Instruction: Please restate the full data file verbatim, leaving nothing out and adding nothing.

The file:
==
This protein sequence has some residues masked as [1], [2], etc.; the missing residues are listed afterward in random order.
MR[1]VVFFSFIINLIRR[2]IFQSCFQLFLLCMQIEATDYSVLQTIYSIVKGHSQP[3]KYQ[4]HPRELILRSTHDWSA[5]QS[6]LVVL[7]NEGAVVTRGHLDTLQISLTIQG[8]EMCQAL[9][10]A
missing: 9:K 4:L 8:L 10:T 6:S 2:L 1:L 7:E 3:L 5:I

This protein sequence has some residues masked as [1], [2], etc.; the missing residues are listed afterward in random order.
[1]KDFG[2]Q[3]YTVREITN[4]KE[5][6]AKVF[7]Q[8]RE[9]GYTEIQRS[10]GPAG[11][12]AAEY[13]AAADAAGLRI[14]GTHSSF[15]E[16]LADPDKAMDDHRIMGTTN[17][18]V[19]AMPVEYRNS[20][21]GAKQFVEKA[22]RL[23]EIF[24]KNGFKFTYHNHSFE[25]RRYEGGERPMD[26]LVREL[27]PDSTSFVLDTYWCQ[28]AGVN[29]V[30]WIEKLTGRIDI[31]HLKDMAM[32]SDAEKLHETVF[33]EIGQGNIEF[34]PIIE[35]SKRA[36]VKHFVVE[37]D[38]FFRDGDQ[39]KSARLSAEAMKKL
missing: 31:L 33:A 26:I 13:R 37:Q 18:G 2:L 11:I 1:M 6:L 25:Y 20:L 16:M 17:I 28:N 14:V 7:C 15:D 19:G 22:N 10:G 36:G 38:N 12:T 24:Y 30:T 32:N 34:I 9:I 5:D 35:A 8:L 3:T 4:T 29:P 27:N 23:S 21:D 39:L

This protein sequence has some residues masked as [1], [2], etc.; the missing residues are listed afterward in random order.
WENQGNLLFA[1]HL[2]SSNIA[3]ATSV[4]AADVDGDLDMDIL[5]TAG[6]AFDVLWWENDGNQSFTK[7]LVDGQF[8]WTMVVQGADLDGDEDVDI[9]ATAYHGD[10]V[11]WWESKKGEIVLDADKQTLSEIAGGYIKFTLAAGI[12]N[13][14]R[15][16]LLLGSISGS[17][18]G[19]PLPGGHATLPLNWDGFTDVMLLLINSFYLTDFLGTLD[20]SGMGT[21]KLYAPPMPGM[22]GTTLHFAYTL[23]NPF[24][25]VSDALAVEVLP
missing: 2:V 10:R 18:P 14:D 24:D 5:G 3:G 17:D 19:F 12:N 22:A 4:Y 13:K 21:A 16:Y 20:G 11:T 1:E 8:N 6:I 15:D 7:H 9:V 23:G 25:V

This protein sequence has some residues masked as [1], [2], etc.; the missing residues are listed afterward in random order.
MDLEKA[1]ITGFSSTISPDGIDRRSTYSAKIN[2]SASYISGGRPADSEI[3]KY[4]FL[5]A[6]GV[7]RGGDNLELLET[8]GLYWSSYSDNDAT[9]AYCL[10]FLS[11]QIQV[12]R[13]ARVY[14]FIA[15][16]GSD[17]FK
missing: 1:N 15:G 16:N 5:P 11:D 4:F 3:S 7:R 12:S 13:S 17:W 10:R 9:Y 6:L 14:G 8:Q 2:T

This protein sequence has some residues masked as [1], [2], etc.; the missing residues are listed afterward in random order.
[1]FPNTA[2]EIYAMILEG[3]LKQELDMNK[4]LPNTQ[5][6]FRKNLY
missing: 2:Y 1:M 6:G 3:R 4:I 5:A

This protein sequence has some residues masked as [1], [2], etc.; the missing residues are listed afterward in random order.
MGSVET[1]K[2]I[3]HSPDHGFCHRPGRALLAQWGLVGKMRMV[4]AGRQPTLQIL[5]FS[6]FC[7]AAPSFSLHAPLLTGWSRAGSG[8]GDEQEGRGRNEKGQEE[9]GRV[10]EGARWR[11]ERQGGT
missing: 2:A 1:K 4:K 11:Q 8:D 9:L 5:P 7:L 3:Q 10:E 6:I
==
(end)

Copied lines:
This protein sequence has some residues masked as [1], [2], etc.; the missing residues are listed afterward in random order.
MR[1]VVFFSFIINLIRR[2]IFQSCFQLFLLCMQIEATDYSVLQTIYSIVKGHSQP[3]KYQ[4]HPRELILRSTHDWSA[5]QS[6]LVVL[7]NEGAVVTRGHLDTLQISLTIQG[8]EMCQAL[9][10]A
missing: 9:K 4:L 8:L 10:T 6:S 2:L 1:L 7:E 3:L 5:I

This protein sequence has some residues masked as [1], [2], etc.; the missing residues are listed afterward in random order.
[1]KDFG[2]Q[3]YTVREITN[4]KE[5][6]AKVF[7]Q[8]RE[9]GYTEIQRS[10]GPAG[11][12]AAEY[13]AAADAAGLRI[14]GTHSSF[15]E[16]LADPDKAMDDHRIMGTTN[17][18]V[19]AMPVEYRNS[20][21]GAKQFVEKA[22]RL[23]EIF[24]KNGFKFTYHNHSFE[25]RRYEGGERPMD[26]LVREL[27]PDSTSFVLDTYWCQ[28]AGVN[29]V[30]WIEKLTGRIDI[31]HLKDMAM[32]SDAEKLHETVF[33]EIGQGNIEF[34]PIIE[35]SKRA[36]VKHFVVE[37]D[38]FFRDGDQ[39]KSARLSAEAMKKL
missing: 31:L 33:A 26:I 13:R 37:Q 18:G 2:L 11:I 1:M 6:L 25:Y 20:L 16:M 17:I 28:N 14:V 7:C 15:D 19:G 22:N 10:G 36:G 38:N 12:T 24:Y 30:T 32:N 34:I 9:I 5:D 35:A 8:L 3:T 4:T 29:P 27:N 23:S 21:D 39:L

This protein sequence has some residues masked as [1], [2], etc.; the missing residues are listed afterward in random order.
WENQGNLLFA[1]HL[2]SSNIA[3]ATSV[4]AADVDGDLDMDIL[5]TAG[6]AFDVLWWENDGNQSFTK[7]LVDGQF[8]WTMVVQGADLDGDEDVDI[9]ATAYHGD[10]V[11]WWESKKGEIVLDADKQTLSEIAGGYIKFTLAAGI[12]N[13][14]R[15][16]LLLGSISGS[17][18]G[19]PLPGGHATLPLNWDGFTDVMLLLINSFYLTDFLGTLD[20]SGMGT[21]KLYAPPMPGM[22]GTTLHFAYTL[23]NPF[24][25]VSDALAVEVLP
missing: 2:V 10:R 18:P 14:D 24:D 5:G 3:G 17:D 19:F 12:N 22:A 4:Y 13:K 21:A 16:Y 20:G 11:T 1:E 8:N 6:I 15:D 7:H 9:V 23:G 25:V

This protein sequence has some residues masked as [1], [2], etc.; the missing residues are listed afterward in random order.
MDLEKA[1]ITGFSSTISPDGIDRRSTYSAKIN[2]SASYISGGRPADSEI[3]KY[4]FL[5]A[6]GV[7]RGGDNLELLET[8]GLYWSSYSDNDAT[9]AYCL[10]FLS[11]QIQV[12]R[13]ARVY[14]FIA[15][16]GSD[17]FK
missing: 1:N 15:G 16:N 5:P 11:D 4:F 3:S 7:R 12:S 13:S 17:W 10:R 9:Y 6:L 14:G 8:Q 2:T

This protein sequence has some residues masked as [1], [2], etc.; the missing residues are listed afterward in random order.
[1]FPNTA[2]EIYAMILEG[3]LKQELDMNK[4]LPNTQ[5][6]FRKNLY
missing: 2:Y 1:M 6:G 3:R 4:I 5:A

This protein sequence has some residues masked as [1], [2], etc.; the missing residues are listed afterward in random order.
MGSVET[1]K[2]I[3]HSPDHGFCHRPGRALLAQWGLVGKMRMV[4]AGRQPTLQIL[5]FS[6]FC[7]AAPSFSLHAPLLTGWSRAGSG[8]GDEQEGRGRNEKGQEE[9]GRV[10]EGARWR[11]ERQGGT
missing: 2:A 1:K 4:K 11:Q 8:D 9:L 5:P 7:L 3:Q 10:E 6:I